How differences of opinion between the Financial Conduct Authority (FCA) and The Pensions Regulator (TPR) on retirement risk warnings impact trustees
What has happened?
In a matter of days, individuals aged 55 and over paying into a defined contribution scheme will have the option to draw down on their savings. In January, the FCA said pension providers should issue “risk warnings” tailored to an individual’s circumstances ahead of the changes, to ensure consumers make well-informed decisions.
The FCA published rules on retirement risk warnings at the end of February. These said providers should highlight factors such as the state of a consumer’s health, tax implications, the impact on means-tested benefits, and investment scams. “Providers of contract-based DC schemes will need to ask specific questions of savers wanting to take their benefits and provide risk warnings where necessary,” says Simon Tyler, legal director in the pensions department at law firm Pinsent Masons.
It will be a struggle to put in place processes to do this in the short period of time available”
The timing of the FCA’s announcement has irked industry commentators, who say schemes have little time to carry out a considerable administrative burden.
“It will be a struggle to put in place processes to do this in the short period of time available,” says Tyler. “The regulator coming out with rules so late in the day makes it very difficult for providers, schemes and insurance companies to actually plan and make the necessary changes to their processes and systems to be ready for 6 April,” says Darren Philp, head of policy at B&CE, provider of auto-enrolment scheme The People’s Pension.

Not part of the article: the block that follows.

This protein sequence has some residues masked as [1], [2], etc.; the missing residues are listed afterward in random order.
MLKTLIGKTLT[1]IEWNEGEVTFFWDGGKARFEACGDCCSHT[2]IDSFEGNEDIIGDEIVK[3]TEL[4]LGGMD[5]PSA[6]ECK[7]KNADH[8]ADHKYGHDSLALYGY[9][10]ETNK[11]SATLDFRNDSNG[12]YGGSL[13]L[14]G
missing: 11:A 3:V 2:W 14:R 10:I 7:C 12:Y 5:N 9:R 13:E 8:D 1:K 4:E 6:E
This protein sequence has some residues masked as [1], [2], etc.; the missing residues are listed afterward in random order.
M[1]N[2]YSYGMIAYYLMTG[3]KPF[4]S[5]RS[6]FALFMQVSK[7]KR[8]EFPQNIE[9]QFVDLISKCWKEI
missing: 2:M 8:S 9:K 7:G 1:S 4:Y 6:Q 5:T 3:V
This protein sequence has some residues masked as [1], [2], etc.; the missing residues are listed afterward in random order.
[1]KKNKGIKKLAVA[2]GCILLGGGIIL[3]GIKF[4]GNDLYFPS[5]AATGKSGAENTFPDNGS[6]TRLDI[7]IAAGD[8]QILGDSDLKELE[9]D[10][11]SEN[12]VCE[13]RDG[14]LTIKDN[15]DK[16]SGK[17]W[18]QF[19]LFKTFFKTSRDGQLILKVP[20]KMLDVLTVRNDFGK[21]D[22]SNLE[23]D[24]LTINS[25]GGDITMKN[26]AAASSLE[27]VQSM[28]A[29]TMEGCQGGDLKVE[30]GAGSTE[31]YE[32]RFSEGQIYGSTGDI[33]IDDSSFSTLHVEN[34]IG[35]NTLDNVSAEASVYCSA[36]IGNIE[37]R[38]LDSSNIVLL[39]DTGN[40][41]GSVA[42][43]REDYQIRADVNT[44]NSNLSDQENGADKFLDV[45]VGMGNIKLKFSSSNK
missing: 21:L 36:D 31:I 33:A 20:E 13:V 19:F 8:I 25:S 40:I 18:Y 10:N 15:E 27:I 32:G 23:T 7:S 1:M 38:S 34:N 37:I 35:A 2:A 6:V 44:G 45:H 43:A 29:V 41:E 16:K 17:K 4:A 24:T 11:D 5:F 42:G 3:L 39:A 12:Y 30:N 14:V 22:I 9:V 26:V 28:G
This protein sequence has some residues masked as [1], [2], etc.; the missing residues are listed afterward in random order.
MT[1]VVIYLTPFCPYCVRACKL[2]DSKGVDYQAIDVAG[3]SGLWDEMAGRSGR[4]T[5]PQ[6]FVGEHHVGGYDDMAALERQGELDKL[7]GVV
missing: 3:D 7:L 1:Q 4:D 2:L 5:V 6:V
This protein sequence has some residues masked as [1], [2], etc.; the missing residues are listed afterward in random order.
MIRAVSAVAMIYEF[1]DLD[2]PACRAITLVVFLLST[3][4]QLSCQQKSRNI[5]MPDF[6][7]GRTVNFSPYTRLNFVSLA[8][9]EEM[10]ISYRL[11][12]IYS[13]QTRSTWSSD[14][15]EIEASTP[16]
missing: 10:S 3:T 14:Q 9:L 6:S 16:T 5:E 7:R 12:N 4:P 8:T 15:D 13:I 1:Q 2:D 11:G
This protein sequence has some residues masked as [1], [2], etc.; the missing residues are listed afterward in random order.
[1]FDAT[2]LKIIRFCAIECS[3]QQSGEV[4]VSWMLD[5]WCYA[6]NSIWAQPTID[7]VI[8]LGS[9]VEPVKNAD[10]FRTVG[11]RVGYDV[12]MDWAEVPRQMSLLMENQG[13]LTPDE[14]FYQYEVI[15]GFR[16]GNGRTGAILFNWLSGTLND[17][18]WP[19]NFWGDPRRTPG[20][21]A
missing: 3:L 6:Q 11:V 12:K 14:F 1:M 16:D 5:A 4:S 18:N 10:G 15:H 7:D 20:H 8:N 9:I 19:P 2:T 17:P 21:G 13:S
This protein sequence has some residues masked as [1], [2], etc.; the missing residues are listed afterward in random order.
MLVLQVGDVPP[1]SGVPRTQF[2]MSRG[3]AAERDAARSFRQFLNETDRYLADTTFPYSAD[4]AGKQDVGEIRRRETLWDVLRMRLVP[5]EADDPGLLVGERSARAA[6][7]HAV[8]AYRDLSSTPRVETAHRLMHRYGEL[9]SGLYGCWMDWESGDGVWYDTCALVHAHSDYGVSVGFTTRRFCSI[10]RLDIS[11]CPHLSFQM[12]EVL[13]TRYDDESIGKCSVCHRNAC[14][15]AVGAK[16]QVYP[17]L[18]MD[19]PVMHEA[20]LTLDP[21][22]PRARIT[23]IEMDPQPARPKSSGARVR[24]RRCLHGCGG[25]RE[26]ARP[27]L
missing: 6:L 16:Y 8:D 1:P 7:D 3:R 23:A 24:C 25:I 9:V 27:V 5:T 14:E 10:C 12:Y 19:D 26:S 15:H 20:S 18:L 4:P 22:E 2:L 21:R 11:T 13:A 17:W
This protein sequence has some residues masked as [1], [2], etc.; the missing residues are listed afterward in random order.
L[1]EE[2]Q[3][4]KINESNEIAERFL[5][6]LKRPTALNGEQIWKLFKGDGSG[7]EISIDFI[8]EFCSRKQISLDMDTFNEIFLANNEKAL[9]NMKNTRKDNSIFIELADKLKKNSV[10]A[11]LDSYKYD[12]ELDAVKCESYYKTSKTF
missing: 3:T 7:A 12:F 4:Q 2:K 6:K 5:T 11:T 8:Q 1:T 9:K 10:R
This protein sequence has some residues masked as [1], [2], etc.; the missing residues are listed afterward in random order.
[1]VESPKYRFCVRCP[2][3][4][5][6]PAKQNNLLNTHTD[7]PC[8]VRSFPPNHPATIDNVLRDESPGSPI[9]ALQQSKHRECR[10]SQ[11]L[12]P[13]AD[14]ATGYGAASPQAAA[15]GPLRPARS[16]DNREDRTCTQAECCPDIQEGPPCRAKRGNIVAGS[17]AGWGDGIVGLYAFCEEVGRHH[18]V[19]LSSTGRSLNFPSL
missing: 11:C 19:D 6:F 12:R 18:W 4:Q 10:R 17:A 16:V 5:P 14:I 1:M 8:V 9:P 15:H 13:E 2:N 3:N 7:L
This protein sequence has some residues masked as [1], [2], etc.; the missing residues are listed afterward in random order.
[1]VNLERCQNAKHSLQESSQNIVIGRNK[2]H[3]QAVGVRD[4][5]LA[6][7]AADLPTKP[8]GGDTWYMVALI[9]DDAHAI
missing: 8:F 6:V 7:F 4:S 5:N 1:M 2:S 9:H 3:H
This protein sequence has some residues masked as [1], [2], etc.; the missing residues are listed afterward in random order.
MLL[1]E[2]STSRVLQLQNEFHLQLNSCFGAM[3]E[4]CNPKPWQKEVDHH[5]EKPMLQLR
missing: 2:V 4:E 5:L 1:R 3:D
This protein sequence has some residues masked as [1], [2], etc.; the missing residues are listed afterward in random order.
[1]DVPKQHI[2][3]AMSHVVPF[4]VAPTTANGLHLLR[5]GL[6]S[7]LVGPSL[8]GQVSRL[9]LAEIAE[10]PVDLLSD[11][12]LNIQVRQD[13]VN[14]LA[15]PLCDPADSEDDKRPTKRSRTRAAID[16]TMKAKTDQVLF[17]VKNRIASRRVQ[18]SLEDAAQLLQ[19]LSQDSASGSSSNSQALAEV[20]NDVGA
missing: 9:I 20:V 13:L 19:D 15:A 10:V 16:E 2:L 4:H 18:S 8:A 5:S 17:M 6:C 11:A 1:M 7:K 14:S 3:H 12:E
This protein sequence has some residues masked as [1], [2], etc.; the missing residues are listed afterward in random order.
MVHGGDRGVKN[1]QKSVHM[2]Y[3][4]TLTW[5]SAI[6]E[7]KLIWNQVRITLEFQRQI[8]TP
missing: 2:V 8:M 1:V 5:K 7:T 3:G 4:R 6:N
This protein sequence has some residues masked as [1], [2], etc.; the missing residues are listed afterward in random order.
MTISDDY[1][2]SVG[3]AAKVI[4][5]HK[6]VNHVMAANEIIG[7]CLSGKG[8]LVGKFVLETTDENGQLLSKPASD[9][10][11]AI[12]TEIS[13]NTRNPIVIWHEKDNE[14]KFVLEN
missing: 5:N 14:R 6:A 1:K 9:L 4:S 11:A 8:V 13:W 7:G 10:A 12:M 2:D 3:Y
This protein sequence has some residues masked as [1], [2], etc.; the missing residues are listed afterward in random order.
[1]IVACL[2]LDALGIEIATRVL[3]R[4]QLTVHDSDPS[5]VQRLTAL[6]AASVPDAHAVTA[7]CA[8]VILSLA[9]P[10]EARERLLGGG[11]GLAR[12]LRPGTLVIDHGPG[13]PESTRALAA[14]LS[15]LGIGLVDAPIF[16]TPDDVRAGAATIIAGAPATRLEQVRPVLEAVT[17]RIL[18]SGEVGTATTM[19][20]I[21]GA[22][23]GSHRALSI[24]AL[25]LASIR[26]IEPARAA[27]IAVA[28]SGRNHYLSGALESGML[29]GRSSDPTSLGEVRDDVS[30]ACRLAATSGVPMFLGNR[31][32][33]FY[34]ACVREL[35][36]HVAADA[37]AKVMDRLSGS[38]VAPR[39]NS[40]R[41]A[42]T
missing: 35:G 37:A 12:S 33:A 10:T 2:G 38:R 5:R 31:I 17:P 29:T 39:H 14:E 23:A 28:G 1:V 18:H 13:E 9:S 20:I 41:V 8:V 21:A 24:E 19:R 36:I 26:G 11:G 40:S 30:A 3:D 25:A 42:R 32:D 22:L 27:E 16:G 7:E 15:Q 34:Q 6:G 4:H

What does this mean for trustees?
TPR emphasises a different approach. In its draft guide to pension flexibilities, trustees are encouraged to provide generic risk warnings to scheme members. TPR says trustees must direct members to Pension Wise, the government’s independent service to help savers understand their options, at least four months before their retirement date.
TPR also gives suggested wording for generic risk warnings. The FCA however urges trustees to develop their own wording, based on individual’s intention and degree of understanding of risk, rather than sending them a raft of generic information. This is known as the ‘second line of defence’.
How might the regulatory approach change?
The FCA plans to consult this summer on “whether to retain, modify or add to these rules”. Huw Evans, director general of the ABI, says the proposed review later in the year will be important to ensure the rules are working well in practice. TPR’s final guide will not be published until after 6 April.
There are two regulators regulating very similar products for very similar consumers”
This difference in approach has revived debate about whether it makes sense to split regulations between two bodies. “There are two regulators regulating very similar products for very similar consumers, but there are different protections for both,” says Philp. “We need to have more joined up policymaking to ensure no matter what pension scheme you’re saving in, you get the appropriate level of protections and avoid confusing messages and a confusing regulatory landscape.”